Klebsiella pneumoniae under a transmission electron microscope.
Source: Hans R. Gelderblom, Andrea Männel, Rolf Reissbrodt/RKI

ECCMID

Antibiotic combination against multidrug-resistant pathogens

Gram-negative pathogens are responsible for half of all healthcare-associated infections and their ability to resist traditional antibiotics makes them more dangerous for seriously ill patients in a healthcare setting. The need for new approaches to treat these pathogens is essential and there are a number of trials trying to find suitable answers.

Photo
Johann Motsch, MD, Professor of Anaesthesia, Head of Clinical Research, Department of Anaesthesiology, University Hospital Heidelberg, Germany.

One of them is the RESTORE-IMI 1 pivotal Phase III trial. Results of it were presented at the 28th European Congress of Clinical Microbiology and Infectious Diseases (ECCMID) in Madrid, April 21-24, by lead investigator Johann Motsch, MD, Professor of Anaesthesia, Head of Clinical Research, Department of Anaesthesiology, University Hospital Heidelberg, Germany. 

The trial explored how the addition of an investigational beta-lactamase inhibitor (relebactam, REL) can restore and expand the therapeutic range of the first carbapenem (imipenem, IMI), and help to treat infections caused by multidrug-resistant pathogens.

Challenging set-up

Photo
Amanda Paschke, MD, MSCE, senior principal scientist, infectious disease clinical research, Merck Research Laboratories.

“Conducting clinical trials in very ill patients with multi-drug resistant infections is challenging, primarily due to the goal of keeping the patient alive and the timeliness involved with making treatment decisions,” said Dr. Motsch. “This Phase III trial underscores the importance of evaluating local hospital ecology through antibiograms, which provide valuable information about multi-drug resistant pathogen hotspots within individual facilities, like the ICU. This type of information is critical for antimicrobial stewardship efforts. A combination like IMI/REL may be an empiric choice in areas with a known, high KPC [Klebsiella pneumoniae carbapenemase] rate, as well as for resistant P. aeruginosa.” Findings from the study support the use of imipenem/cilastatin/relebactam (IMI/REL) as an efficacious treatment option for carbapenem-resistant infections. The primary outcome was a favourable overall response, which was comparable between the IMI/REL and comparator (colistin + imipenem/cilastatin [IMI]) arms. IMI/REL was well tolerated. The study also found lower all-cause mortality in the IMI/REL arm.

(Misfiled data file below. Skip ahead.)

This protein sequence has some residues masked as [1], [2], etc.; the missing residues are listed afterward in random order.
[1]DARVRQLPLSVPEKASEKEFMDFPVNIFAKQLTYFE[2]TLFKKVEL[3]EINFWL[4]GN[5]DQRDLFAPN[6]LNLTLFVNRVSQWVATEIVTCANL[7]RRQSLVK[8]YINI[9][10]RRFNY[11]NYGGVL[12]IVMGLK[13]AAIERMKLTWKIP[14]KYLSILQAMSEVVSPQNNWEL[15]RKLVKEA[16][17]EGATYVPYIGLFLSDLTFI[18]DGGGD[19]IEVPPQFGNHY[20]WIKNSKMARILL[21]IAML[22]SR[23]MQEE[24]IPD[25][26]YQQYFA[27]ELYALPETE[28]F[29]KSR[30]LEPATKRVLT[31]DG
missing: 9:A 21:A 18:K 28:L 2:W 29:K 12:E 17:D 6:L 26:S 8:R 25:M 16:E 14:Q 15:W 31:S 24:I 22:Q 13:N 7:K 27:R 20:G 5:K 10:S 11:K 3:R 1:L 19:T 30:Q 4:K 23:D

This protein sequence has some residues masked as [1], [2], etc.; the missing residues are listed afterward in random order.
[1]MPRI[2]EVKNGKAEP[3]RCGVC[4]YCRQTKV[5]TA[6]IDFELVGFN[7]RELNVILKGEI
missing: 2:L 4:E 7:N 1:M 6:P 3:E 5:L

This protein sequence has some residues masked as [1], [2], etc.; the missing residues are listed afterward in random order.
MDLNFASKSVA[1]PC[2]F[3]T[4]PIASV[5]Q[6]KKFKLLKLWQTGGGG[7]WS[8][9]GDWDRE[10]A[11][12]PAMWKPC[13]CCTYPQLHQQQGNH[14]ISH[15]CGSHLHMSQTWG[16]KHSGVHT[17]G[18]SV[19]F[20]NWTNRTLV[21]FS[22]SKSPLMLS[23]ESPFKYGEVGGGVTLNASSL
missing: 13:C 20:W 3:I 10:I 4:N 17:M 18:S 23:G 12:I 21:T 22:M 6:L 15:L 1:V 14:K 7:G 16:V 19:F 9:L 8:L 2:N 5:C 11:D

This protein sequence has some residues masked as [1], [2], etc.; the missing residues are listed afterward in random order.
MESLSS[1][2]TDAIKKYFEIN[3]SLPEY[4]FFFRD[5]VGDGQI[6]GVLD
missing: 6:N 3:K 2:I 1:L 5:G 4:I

Need for new agents

“Infections caused by Gram-negative bacteria continue to be a major problem for hospitalized patients. The prevalence of carbapenem-resistant pathogens is increasing globally, highlighting the need for effective new antibacterial agents with Gram-negative coverage,” said Amanda Paschke, MD, MSCE, senior principal scientist, infectious disease clinical research, Merck Research Laboratories. “We used a defined comparator, colistin plus imipenem, at an optimized dose to ensure a scientifically robust comparison to standard-of-care treatment and to give very ill patients the best possible chance of success.” 

The trial was sponsored by Merck (MSD outside of the United States and Canada). Based on these results, the company plans to submit a New Drug Application to the FDA seeking regulatory approval of a fixed-dose combination of imipenem/cilastatin and relebactam. It is also conducting a second pivotal Phase III clinical study, RESTORE-IMI 2, comparing treatment with IMI/REL, as a fixed-dose combination, versus piperacillin/tazobactam in patients with hospital-acquired bacterial pneumonia or ventilator-associated bacterial pneumonia. 


Source: Ritz Communications

14.05.2018

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